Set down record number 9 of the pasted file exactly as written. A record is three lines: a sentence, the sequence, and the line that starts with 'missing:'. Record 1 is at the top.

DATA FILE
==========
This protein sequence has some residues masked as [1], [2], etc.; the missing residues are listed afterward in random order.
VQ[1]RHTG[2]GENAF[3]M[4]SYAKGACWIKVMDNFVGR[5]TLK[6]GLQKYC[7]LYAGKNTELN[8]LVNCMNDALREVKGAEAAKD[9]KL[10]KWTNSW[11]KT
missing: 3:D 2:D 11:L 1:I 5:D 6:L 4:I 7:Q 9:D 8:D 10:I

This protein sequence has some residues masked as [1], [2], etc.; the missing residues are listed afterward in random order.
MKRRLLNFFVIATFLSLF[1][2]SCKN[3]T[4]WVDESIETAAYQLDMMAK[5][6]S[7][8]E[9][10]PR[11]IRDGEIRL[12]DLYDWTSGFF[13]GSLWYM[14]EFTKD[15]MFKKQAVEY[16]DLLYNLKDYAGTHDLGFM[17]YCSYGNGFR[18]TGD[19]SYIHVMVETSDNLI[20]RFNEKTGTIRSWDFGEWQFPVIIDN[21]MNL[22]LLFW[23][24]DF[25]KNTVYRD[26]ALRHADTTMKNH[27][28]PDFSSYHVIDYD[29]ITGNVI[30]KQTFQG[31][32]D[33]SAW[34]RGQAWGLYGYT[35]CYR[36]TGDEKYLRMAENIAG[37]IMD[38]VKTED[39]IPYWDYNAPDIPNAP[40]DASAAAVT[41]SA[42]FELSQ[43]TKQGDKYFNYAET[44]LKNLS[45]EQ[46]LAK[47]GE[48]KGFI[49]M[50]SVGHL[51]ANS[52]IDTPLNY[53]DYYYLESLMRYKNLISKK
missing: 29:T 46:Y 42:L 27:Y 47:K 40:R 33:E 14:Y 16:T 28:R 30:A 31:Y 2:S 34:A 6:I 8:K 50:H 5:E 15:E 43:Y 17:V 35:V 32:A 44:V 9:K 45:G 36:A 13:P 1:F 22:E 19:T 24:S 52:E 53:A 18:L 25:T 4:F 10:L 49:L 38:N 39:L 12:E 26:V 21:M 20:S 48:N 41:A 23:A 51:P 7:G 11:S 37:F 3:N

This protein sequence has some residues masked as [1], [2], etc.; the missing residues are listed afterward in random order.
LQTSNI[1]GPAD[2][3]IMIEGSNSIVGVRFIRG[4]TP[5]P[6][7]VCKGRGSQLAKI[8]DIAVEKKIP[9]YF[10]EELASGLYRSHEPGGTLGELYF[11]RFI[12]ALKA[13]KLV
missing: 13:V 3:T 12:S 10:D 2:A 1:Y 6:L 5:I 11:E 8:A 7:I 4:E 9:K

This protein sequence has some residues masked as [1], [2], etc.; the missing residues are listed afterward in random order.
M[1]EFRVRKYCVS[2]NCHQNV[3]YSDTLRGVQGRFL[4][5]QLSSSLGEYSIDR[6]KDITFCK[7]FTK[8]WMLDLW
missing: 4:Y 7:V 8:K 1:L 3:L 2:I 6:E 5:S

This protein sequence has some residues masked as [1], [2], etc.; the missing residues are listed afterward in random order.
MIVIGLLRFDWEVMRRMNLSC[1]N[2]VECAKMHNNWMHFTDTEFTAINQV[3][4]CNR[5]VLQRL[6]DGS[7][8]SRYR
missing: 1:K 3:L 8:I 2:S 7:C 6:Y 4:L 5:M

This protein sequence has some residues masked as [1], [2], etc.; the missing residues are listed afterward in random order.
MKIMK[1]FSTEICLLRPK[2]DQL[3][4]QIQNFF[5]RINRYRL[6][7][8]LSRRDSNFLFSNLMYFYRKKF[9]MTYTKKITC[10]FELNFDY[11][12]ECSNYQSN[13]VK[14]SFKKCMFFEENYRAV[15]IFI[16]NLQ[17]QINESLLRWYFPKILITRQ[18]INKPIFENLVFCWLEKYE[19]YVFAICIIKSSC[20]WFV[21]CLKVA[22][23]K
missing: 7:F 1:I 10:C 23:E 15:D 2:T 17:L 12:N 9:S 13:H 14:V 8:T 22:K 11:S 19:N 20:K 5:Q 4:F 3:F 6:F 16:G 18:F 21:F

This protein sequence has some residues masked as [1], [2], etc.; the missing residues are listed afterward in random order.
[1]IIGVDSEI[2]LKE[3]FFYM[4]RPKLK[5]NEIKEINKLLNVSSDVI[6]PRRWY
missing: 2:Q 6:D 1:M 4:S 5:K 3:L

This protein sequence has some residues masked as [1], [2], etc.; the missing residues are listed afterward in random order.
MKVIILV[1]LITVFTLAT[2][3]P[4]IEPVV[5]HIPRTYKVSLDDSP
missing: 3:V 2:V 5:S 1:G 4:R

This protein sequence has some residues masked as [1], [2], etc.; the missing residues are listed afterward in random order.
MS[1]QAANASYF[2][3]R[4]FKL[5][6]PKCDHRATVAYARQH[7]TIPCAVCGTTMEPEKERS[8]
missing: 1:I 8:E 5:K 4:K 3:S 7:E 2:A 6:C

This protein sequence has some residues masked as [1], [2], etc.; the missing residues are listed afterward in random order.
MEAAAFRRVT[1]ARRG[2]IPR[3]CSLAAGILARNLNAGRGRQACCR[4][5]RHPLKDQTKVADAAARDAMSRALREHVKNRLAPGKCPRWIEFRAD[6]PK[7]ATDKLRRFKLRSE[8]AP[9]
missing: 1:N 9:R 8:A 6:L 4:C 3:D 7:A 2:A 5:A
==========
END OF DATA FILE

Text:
This protein sequence has some residues masked as [1], [2], etc.; the missing residues are listed afterward in random order.
MS[1]QAANASYF[2][3]R[4]FKL[5][6]PKCDHRATVAYARQH[7]TIPCAVCGTTMEPEKERS[8]
missing: 1:I 8:E 5:K 4:K 3:S 7:E 2:A 6:C